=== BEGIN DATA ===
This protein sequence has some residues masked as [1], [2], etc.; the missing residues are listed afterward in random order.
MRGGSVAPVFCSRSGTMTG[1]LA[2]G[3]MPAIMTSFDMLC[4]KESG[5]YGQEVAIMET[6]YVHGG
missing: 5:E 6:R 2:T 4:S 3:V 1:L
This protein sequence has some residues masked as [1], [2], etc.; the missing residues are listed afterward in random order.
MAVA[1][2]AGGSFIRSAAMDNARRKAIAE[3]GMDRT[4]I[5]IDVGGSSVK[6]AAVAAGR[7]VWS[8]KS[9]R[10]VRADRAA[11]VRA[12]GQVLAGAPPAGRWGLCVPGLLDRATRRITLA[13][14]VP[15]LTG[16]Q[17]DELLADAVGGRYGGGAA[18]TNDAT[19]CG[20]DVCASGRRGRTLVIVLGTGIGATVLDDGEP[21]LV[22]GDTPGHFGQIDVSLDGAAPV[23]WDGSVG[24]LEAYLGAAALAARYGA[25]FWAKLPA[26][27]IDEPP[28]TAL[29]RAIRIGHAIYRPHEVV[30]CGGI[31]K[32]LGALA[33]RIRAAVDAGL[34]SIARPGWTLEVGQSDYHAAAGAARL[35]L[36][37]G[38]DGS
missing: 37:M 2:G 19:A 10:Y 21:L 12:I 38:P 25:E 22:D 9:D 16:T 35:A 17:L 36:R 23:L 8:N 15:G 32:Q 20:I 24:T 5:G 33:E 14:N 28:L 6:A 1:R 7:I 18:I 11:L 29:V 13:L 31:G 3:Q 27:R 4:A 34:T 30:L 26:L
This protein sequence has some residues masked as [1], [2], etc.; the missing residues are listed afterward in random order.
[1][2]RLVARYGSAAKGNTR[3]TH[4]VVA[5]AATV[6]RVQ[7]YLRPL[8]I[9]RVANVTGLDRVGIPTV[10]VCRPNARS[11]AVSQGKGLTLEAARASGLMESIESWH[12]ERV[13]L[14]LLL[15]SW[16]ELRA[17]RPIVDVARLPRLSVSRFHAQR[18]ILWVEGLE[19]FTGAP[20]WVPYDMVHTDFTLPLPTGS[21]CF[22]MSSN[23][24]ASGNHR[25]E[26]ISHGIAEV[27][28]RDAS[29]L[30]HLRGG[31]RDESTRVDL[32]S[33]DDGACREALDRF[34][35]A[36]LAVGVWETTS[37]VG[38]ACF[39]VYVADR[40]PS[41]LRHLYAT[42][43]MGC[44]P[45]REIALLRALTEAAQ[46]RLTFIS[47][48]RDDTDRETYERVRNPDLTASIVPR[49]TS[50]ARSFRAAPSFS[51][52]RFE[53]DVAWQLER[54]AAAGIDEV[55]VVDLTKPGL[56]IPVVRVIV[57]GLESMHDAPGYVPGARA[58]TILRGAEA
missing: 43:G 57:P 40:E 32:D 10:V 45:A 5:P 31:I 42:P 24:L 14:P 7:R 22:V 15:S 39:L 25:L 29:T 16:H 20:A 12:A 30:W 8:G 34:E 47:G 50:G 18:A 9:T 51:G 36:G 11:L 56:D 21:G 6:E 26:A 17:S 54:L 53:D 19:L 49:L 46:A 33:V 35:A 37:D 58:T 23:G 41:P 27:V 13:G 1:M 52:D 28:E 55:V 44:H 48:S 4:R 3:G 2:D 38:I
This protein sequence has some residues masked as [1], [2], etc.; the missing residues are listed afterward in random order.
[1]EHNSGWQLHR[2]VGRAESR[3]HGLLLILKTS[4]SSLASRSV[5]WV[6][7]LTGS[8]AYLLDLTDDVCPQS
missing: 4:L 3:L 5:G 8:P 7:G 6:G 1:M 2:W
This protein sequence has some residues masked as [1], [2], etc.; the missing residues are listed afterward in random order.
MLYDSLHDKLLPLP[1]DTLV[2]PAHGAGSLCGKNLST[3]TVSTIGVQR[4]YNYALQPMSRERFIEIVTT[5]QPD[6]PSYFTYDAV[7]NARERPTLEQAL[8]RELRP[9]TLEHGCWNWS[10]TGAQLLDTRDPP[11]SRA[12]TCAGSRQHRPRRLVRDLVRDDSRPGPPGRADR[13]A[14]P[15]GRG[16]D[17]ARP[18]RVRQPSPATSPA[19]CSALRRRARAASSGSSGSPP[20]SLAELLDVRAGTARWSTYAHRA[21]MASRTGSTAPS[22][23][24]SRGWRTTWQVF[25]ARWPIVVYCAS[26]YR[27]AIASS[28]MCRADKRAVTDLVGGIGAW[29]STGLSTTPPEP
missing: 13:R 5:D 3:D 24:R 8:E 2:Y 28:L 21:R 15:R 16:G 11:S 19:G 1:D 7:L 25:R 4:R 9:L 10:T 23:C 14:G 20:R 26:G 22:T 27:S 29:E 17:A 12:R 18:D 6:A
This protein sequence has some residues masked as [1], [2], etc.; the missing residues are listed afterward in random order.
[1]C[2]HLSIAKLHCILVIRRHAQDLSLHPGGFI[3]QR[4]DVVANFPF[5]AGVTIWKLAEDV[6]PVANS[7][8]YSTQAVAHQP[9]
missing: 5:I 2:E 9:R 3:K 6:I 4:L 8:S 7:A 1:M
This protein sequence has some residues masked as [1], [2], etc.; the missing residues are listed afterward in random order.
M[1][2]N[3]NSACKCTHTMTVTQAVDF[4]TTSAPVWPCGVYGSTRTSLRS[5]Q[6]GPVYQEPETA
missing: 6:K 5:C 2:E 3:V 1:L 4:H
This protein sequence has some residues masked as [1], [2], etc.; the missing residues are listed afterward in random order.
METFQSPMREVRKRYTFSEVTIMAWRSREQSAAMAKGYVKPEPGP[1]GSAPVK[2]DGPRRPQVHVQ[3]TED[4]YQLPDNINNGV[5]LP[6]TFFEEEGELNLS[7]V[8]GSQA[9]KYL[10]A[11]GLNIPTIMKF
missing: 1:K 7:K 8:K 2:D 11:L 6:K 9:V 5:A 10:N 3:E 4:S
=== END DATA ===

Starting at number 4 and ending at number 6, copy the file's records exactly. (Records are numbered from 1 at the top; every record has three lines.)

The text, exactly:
This protein sequence has some residues masked as [1], [2], etc.; the missing residues are listed afterward in random order.
[1]EHNSGWQLHR[2]VGRAESR[3]HGLLLILKTS[4]SSLASRSV[5]WV[6][7]LTGS[8]AYLLDLTDDVCPQS
missing: 4:L 3:L 5:G 8:P 7:G 6:G 1:M 2:W
This protein sequence has some residues masked as [1], [2], etc.; the missing residues are listed afterward in random order.
MLYDSLHDKLLPLP[1]DTLV[2]PAHGAGSLCGKNLST[3]TVSTIGVQR[4]YNYALQPMSRERFIEIVTT[5]QPD[6]PSYFTYDAV[7]NARERPTLEQAL[8]RELRP[9]TLEHGCWNWS[10]TGAQLLDTRDPP[11]SRA[12]TCAGSRQHRPRRLVRDLVRDDSRPGPPGRADR[13]A[14]P[15]GRG[16]D[17]ARP[18]RVRQPSPATSPA[19]CSALRRRARAASSGSSGSPP[20]SLAELLDVRAGTARWSTYAHRA[21]MASRTGSTAPS[22][23][24]SRGWRTTWQVF[25]ARWPIVVYCAS[26]YR[27]AIASS[28]MCRADKRAVTDLVGGIGAW[29]STGLSTTPPEP
missing: 13:R 5:D 3:D 24:R 8:E 2:Y 28:L 21:R 15:R 16:G 11:S 19:G 1:D 7:L 25:R 4:R 9:L 10:T 23:C 14:G 20:R 26:G 22:T 27:S 29:E 17:A 12:R 18:D 6:A
This protein sequence has some residues masked as [1], [2], etc.; the missing residues are listed afterward in random order.
[1]C[2]HLSIAKLHCILVIRRHAQDLSLHPGGFI[3]QR[4]DVVANFPF[5]AGVTIWKLAEDV[6]PVANS[7][8]YSTQAVAHQP[9]
missing: 5:I 2:E 9:R 3:K 6:I 4:L 8:S 7:A 1:M